They called Nick Van Exel “Nick the Quick” during his playing days because of his speed, and in that way Jeff Teague is similar to Van Exel.
But Van Exel also had what L.D. calls an “edge” and “played with a chip on his shoulder.” Teague doesn’t have that so L.D. brought in Van Exel to help him find it.
“We call it ‘the dog’ in the NBA,” Van Exel said. “We are trying to bring that dog out of him.”
For Van Exel, the dog was a natural thing. You saw it in his brashness, his attacking style and his knack for taking and making buzzer-beating shots. Of course, sometimes it could be tough to contain Van Exel’s “dog”–he had a history of untimely technical fouls and a rep for difficult relations with coaches and teammates–but you could never say Van Exel wasn’t aggressive.
These things don’t come naturally for Teague.
“He’s kind of a quiet kid,” Van Exel said. “He likes to joke around and have fun. But there are times when somebody makes him mad, and he is just blowing by guys. And we are like, ‘Man, you’ve got to to that all the time.’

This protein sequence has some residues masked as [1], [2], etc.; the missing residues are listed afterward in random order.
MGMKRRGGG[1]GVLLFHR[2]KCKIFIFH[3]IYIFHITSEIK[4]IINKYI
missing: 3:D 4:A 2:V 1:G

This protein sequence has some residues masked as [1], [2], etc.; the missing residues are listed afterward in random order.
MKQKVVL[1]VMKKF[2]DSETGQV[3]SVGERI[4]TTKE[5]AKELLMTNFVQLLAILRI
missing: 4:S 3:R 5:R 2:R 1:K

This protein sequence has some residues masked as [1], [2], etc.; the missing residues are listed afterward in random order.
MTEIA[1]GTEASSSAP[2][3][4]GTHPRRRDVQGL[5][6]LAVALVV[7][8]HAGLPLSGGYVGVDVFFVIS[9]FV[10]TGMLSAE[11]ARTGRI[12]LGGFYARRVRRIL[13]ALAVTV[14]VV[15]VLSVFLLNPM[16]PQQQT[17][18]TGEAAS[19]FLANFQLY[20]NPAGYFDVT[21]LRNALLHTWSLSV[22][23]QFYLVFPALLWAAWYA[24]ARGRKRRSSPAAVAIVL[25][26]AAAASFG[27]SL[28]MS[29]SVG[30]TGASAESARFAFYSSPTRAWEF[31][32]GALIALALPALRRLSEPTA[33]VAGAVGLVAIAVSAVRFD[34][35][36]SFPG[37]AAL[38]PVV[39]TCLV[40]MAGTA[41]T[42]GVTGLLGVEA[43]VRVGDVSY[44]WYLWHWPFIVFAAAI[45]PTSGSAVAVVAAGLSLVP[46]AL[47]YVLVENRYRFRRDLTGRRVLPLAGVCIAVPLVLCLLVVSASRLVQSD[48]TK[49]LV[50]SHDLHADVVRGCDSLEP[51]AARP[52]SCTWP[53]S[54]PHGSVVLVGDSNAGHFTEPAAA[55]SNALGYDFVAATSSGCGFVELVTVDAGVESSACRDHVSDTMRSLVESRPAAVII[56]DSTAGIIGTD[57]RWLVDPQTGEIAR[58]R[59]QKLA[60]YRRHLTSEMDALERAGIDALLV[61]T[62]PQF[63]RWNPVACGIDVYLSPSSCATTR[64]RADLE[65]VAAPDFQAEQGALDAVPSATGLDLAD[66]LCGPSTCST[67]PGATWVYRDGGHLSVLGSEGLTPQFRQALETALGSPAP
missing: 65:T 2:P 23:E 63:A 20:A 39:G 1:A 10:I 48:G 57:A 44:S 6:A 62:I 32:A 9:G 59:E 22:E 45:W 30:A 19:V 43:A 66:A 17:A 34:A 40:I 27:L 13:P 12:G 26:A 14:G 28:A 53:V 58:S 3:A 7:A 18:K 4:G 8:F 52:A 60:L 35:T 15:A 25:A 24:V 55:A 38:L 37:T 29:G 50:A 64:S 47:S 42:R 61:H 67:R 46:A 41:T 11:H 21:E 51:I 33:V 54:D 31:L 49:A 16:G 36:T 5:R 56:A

“He can do it. He has those skills. We are thinking about maybe going up to him and making him mad before every game, making up stuff just to get him going.”
You see flashes of fire in Teague. During one of the informal pickup games last week Bibby called a foul on Teague, who thought his block was clean. Teague angrily protested the call and in the next few possessions attacked the basket with zeal. His banter with Bibby continued in locker room, and though it was in that half-joking, half-serious tone, there was no doubt Teague was still ticked about the call.
Hawks coaches want to see that spark all the time.
“He has all the tools,” Van Exel said. “It’s just a matter of him bringing an aggressive style and approach to the game every night. Skill-wise, I think he is up there with the best of them. He can shoot it. He can get in the lane anytime he wants. He can break the defense down. He has all the skills.”
Van Exel retired from playing after the 2005-06 season. He ranked among the league’s top eight in assists for five different seasons and the top 10 in 3-pointers made in four seasons.
Van Exel said he had planned to take a couple years off after his retirement and then get an NBA coaching gig but that didn’t work out. He was an assistant coach at Texas Southern in Houston when L.D. called.
“This is really I wanted to be,” he said. “It is great to be back [in the league].”